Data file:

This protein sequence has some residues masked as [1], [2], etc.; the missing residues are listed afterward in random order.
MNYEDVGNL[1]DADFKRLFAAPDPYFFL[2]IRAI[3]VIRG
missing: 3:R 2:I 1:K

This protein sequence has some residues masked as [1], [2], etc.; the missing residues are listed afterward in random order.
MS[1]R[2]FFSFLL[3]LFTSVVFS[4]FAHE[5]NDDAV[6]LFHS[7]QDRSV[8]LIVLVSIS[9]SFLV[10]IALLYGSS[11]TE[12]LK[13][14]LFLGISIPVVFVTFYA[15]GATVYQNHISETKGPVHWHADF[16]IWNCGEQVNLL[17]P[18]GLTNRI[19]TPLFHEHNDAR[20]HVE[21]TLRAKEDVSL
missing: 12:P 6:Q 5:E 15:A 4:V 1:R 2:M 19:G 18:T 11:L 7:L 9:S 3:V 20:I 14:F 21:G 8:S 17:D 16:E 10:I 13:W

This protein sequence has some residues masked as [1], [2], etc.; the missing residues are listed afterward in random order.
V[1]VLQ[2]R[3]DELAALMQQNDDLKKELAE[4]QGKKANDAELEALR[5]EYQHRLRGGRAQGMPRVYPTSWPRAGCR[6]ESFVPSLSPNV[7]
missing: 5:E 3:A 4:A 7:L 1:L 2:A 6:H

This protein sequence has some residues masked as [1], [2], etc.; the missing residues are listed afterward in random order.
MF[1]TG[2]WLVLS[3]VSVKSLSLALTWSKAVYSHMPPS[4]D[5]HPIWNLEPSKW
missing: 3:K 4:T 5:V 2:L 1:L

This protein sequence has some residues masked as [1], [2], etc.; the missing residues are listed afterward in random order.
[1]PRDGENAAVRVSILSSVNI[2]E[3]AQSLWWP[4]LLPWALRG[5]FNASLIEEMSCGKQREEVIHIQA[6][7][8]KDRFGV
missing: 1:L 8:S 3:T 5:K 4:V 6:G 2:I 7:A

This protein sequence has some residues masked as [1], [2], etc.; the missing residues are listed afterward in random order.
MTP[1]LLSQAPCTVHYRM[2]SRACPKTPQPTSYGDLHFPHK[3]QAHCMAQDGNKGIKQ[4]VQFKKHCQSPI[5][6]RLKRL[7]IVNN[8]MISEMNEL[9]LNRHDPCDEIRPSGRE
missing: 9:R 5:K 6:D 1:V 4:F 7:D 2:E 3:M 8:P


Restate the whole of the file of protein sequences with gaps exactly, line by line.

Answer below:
This protein sequence has some residues masked as [1], [2], etc.; the missing residues are listed afterward in random order.
MNYEDVGNL[1]DADFKRLFAAPDPYFFL[2]IRAI[3]VIRG
missing: 3:R 2:I 1:K

This protein sequence has some residues masked as [1], [2], etc.; the missing residues are listed afterward in random order.
MS[1]R[2]FFSFLL[3]LFTSVVFS[4]FAHE[5]NDDAV[6]LFHS[7]QDRSV[8]LIVLVSIS[9]SFLV[10]IALLYGSS[11]TE[12]LK[13][14]LFLGISIPVVFVTFYA[15]GATVYQNHISETKGPVHWHADF[16]IWNCGEQVNLL[17]P[18]GLTNRI[19]TPLFHEHNDAR[20]HVE[21]TLRAKEDVSL
missing: 12:P 6:Q 5:E 15:A 4:V 1:R 2:M 19:G 18:T 11:L 7:L 9:S 3:V 20:I 14:F 21:G 8:S 17:D 16:E 10:I 13:W

This protein sequence has some residues masked as [1], [2], etc.; the missing residues are listed afterward in random order.
V[1]VLQ[2]R[3]DELAALMQQNDDLKKELAE[4]QGKKANDAELEALR[5]EYQHRLRGGRAQGMPRVYPTSWPRAGCR[6]ESFVPSLSPNV[7]
missing: 5:E 3:A 4:A 7:L 1:L 2:A 6:H

This protein sequence has some residues masked as [1], [2], etc.; the missing residues are listed afterward in random order.
MF[1]TG[2]WLVLS[3]VSVKSLSLALTWSKAVYSHMPPS[4]D[5]HPIWNLEPSKW
missing: 3:K 4:T 5:V 2:L 1:L

This protein sequence has some residues masked as [1], [2], etc.; the missing residues are listed afterward in random order.
[1]PRDGENAAVRVSILSSVNI[2]E[3]AQSLWWP[4]LLPWALRG[5]FNASLIEEMSCGKQREEVIHIQA[6][7][8]KDRFGV
missing: 1:L 8:S 3:T 5:K 4:V 6:G 2:I 7:A

This protein sequence has some residues masked as [1], [2], etc.; the missing residues are listed afterward in random order.
MTP[1]LLSQAPCTVHYRM[2]SRACPKTPQPTSYGDLHFPHK[3]QAHCMAQDGNKGIKQ[4]VQFKKHCQSPI[5][6]RLKRL[7]IVNN[8]MISEMNEL[9]LNRHDPCDEIRPSGRE
missing: 9:R 5:K 6:D 1:V 4:F 7:D 2:E 3:M 8:P